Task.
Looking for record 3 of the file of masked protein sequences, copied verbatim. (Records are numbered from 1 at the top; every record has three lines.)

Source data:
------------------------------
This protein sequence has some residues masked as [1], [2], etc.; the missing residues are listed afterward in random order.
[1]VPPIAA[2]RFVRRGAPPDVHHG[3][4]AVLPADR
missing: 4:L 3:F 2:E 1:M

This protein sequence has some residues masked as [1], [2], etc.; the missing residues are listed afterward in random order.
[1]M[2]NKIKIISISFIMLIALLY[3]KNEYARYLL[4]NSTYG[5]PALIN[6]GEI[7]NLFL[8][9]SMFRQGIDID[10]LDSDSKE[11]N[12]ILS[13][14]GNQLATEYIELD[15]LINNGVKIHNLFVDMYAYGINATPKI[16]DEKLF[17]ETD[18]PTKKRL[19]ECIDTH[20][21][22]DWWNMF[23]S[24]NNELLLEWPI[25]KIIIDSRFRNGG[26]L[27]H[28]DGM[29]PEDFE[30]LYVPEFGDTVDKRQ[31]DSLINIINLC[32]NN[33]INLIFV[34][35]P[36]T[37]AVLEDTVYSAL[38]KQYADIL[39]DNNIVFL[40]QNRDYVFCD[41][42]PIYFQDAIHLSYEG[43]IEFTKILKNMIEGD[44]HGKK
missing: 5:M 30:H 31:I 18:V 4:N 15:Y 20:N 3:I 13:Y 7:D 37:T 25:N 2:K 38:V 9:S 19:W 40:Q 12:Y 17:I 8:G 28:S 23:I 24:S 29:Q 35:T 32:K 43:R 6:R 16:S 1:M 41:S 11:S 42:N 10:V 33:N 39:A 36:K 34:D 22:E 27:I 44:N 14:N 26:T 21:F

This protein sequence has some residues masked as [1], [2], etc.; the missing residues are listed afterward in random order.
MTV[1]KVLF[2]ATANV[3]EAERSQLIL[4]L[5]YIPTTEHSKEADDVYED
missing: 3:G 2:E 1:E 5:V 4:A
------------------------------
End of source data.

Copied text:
This protein sequence has some residues masked as [1], [2], etc.; the missing residues are listed afterward in random order.
MTV[1]KVLF[2]ATANV[3]EAERSQLIL[4]L[5]YIPTTEHSKEADDVYED
missing: 3:G 2:E 1:E 5:V 4:A